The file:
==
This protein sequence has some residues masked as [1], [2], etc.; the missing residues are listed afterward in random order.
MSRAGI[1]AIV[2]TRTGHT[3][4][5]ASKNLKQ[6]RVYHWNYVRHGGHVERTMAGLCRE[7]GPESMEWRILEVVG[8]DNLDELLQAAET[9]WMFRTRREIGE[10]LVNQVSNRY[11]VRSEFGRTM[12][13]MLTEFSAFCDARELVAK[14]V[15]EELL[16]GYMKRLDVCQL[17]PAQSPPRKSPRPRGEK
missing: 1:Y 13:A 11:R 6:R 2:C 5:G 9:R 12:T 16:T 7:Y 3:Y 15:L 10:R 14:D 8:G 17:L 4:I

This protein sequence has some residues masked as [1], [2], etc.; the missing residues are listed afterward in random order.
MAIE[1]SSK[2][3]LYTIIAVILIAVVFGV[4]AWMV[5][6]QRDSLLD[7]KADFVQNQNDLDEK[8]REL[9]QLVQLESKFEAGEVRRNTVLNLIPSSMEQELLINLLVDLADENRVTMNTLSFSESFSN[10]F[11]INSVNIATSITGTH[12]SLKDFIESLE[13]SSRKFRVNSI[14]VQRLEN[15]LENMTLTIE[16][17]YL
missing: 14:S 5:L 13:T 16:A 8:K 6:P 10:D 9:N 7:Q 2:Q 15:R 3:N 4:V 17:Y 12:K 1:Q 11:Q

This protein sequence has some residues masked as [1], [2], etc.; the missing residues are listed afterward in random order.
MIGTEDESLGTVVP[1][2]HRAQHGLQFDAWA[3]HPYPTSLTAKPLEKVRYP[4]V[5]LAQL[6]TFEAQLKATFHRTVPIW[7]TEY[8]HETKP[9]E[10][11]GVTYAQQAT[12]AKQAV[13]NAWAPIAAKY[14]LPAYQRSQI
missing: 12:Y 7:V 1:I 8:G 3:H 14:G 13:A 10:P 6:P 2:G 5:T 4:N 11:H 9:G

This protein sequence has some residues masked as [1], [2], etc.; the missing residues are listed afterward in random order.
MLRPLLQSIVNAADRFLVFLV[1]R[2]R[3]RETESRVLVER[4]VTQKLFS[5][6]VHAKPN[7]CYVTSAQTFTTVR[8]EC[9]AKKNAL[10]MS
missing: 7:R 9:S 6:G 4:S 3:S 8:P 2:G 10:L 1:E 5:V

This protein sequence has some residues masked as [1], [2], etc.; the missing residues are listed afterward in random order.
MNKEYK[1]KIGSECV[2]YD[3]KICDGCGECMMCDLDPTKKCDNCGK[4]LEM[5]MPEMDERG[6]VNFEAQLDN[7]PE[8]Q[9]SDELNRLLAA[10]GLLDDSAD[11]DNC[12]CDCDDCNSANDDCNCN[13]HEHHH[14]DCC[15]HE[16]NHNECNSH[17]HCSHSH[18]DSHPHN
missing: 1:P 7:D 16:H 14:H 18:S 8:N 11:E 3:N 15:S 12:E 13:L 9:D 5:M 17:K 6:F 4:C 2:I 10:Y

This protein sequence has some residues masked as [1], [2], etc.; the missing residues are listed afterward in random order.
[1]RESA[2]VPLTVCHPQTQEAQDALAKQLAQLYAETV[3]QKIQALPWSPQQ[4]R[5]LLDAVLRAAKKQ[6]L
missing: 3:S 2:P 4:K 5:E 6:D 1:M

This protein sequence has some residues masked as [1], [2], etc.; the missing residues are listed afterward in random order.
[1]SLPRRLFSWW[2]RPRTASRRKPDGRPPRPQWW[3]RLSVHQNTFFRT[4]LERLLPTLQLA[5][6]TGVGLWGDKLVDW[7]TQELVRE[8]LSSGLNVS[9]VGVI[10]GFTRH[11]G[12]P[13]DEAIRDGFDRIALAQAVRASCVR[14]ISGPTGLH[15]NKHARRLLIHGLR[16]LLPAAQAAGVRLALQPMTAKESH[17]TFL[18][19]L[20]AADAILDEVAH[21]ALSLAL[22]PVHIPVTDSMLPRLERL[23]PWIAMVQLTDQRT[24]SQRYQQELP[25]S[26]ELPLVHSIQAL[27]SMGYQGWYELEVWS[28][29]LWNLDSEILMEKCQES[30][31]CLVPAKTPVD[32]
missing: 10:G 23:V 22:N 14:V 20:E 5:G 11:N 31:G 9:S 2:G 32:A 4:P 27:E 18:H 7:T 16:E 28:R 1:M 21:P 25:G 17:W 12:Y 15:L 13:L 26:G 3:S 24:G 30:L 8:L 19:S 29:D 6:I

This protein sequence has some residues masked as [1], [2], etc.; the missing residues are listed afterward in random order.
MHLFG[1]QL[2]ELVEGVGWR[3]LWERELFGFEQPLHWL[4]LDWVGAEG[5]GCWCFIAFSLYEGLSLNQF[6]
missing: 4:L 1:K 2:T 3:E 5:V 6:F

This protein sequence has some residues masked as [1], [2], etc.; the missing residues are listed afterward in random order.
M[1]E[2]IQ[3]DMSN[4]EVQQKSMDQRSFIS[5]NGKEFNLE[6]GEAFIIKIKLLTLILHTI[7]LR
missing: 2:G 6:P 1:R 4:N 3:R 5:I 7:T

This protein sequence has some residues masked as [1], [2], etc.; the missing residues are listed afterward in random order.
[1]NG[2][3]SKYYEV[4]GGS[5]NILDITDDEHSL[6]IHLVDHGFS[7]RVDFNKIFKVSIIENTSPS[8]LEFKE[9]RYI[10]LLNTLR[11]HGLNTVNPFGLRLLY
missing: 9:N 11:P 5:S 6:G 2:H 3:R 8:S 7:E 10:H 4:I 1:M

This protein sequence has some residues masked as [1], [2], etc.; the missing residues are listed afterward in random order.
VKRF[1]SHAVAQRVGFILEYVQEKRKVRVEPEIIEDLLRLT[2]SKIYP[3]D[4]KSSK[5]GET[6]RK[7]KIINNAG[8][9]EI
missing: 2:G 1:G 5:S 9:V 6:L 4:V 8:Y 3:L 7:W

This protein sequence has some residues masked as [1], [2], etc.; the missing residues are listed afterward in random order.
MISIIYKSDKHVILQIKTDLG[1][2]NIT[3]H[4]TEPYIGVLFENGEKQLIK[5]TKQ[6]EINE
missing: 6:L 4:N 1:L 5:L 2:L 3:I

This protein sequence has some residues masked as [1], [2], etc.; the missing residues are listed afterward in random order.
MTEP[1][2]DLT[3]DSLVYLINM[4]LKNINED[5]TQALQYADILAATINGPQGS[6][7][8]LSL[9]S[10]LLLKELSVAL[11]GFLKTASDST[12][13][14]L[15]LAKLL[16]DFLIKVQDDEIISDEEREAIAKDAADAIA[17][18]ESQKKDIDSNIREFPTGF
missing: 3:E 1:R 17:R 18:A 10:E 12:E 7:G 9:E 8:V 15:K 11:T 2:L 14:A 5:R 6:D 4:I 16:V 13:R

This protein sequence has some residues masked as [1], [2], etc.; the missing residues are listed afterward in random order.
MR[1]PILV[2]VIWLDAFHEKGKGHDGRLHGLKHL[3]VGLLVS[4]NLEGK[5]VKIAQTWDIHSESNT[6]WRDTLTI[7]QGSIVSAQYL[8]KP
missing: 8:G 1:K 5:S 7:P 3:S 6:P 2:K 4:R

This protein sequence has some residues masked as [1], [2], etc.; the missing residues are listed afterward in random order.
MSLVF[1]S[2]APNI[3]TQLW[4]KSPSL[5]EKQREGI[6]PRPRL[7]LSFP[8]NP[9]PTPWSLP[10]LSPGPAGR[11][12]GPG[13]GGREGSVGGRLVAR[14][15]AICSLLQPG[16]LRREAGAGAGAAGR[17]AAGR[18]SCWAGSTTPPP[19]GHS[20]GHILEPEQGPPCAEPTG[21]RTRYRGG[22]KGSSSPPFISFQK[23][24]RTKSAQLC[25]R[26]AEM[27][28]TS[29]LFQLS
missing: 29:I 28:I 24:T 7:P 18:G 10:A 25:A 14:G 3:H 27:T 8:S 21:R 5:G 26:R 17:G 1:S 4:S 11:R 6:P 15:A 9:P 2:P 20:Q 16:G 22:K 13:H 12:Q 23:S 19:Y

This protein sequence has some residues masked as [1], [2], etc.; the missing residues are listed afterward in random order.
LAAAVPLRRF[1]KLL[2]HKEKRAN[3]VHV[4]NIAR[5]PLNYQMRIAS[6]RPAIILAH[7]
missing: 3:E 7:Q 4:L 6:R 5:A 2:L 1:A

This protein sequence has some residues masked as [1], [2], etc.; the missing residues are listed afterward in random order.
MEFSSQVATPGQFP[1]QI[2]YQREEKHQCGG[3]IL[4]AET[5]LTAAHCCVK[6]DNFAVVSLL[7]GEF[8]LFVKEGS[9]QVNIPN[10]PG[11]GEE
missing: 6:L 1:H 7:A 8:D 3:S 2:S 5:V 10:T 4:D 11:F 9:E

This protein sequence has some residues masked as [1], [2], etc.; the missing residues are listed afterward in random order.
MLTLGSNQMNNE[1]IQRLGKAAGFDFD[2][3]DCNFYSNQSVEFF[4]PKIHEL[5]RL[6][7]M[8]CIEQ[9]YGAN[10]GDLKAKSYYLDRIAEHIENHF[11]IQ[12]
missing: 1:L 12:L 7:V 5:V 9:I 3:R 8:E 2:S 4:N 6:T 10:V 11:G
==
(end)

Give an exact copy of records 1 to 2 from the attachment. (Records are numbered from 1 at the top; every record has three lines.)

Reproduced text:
This protein sequence has some residues masked as [1], [2], etc.; the missing residues are listed afterward in random order.
MSRAGI[1]AIV[2]TRTGHT[3][4][5]ASKNLKQ[6]RVYHWNYVRHGGHVERTMAGLCRE[7]GPESMEWRILEVVG[8]DNLDELLQAAET[9]WMFRTRREIGE[10]LVNQVSNRY[11]VRSEFGRTM[12][13]MLTEFSAFCDARELVAK[14]V[15]EELL[16]GYMKRLDVCQL[17]PAQSPPRKSPRPRGEK
missing: 1:Y 13:A 11:R 6:R 2:C 5:G 9:R 12:T 16:T 7:Y 3:Y 15:L 10:R 14:D 8:G 17:L 4:I

This protein sequence has some residues masked as [1], [2], etc.; the missing residues are listed afterward in random order.
MAIE[1]SSK[2][3]LYTIIAVILIAVVFGV[4]AWMV[5][6]QRDSLLD[7]KADFVQNQNDLDEK[8]REL[9]QLVQLESKFEAGEVRRNTVLNLIPSSMEQELLINLLVDLADENRVTMNTLSFSESFSN[10]F[11]INSVNIATSITGTH[12]SLKDFIESLE[13]SSRKFRVNSI[14]VQRLEN[15]LENMTLTIE[16][17]YL
missing: 14:S 5:L 13:T 16:A 8:K 6:P 10:D 9:N 7:Q 2:Q 15:R 3:N 4:V 17:Y 12:K 1:Q 11:Q